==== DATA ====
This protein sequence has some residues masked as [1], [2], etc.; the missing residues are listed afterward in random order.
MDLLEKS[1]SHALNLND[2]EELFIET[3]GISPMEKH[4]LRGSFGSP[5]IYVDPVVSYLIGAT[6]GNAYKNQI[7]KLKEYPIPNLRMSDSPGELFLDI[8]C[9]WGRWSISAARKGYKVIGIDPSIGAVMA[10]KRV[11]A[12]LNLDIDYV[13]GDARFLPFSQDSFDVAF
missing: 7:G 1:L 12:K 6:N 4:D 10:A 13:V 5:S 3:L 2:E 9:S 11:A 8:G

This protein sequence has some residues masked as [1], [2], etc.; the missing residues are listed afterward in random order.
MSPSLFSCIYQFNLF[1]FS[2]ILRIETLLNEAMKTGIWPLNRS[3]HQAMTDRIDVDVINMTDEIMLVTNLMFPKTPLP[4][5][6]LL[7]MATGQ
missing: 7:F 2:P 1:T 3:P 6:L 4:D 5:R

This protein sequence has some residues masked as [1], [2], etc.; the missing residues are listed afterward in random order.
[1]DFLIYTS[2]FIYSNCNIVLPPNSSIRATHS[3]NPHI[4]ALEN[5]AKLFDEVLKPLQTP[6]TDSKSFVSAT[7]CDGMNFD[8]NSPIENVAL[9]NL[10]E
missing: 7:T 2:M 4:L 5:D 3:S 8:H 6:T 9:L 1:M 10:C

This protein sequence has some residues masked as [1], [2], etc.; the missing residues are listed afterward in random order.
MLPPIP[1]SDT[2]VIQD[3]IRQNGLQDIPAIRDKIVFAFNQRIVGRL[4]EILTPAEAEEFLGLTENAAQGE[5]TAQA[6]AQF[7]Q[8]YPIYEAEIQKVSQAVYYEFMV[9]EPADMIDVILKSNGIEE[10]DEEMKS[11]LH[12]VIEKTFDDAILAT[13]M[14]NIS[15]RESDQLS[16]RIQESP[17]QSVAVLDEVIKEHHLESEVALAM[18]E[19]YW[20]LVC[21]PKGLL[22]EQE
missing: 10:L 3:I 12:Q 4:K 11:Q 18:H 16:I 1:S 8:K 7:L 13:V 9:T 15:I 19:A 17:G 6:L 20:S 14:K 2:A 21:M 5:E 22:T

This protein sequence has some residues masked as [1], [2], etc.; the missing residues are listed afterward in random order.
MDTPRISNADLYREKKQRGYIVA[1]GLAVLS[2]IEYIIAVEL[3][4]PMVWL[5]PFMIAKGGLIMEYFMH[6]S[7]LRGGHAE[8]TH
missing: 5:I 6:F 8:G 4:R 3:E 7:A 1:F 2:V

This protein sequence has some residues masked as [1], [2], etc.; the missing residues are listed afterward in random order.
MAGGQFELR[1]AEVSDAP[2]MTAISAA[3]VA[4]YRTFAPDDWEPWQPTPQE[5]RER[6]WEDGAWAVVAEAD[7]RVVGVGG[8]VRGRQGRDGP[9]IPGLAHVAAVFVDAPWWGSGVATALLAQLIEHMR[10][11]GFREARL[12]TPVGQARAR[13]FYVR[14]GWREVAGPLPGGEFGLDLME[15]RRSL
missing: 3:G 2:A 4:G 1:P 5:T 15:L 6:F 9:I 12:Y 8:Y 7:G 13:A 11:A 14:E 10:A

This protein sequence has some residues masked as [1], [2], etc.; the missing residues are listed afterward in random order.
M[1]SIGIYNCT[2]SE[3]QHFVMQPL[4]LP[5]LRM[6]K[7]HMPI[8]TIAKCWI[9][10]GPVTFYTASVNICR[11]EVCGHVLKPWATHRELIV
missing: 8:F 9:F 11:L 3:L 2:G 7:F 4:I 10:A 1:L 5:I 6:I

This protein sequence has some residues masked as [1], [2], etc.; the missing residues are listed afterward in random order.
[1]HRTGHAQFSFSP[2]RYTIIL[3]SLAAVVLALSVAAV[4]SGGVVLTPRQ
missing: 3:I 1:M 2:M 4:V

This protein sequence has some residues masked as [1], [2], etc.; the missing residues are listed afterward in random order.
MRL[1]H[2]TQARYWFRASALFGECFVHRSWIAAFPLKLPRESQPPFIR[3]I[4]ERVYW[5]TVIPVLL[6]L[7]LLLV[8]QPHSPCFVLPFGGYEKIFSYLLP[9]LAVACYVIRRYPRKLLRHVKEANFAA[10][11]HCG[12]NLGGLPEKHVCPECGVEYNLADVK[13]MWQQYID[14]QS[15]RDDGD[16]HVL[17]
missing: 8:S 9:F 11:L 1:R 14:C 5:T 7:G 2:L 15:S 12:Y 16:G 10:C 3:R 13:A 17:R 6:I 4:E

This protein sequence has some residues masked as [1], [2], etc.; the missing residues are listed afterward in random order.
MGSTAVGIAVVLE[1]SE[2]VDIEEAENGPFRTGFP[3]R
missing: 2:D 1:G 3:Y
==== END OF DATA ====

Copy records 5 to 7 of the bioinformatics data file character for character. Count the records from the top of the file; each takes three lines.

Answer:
This protein sequence has some residues masked as [1], [2], etc.; the missing residues are listed afterward in random order.
MDTPRISNADLYREKKQRGYIVA[1]GLAVLS[2]IEYIIAVEL[3][4]PMVWL[5]PFMIAKGGLIMEYFMH[6]S[7]LRGGHAE[8]TH
missing: 5:I 6:F 8:G 4:R 3:E 7:A 1:F 2:V

This protein sequence has some residues masked as [1], [2], etc.; the missing residues are listed afterward in random order.
MAGGQFELR[1]AEVSDAP[2]MTAISAA[3]VA[4]YRTFAPDDWEPWQPTPQE[5]RER[6]WEDGAWAVVAEAD[7]RVVGVGG[8]VRGRQGRDGP[9]IPGLAHVAAVFVDAPWWGSGVATALLAQLIEHMR[10][11]GFREARL[12]TPVGQARAR[13]FYVR[14]GWREVAGPLPGGEFGLDLME[15]RRSL
missing: 3:G 2:A 4:G 1:P 5:T 15:L 6:F 9:I 12:Y 8:Y 7:G 13:A 11:A 14:E 10:A

This protein sequence has some residues masked as [1], [2], etc.; the missing residues are listed afterward in random order.
M[1]SIGIYNCT[2]SE[3]QHFVMQPL[4]LP[5]LRM[6]K[7]HMPI[8]TIAKCWI[9][10]GPVTFYTASVNICR[11]EVCGHVLKPWATHRELIV
missing: 8:F 9:F 11:L 3:L 2:G 7:F 4:I 10:A 1:L 5:I 6:I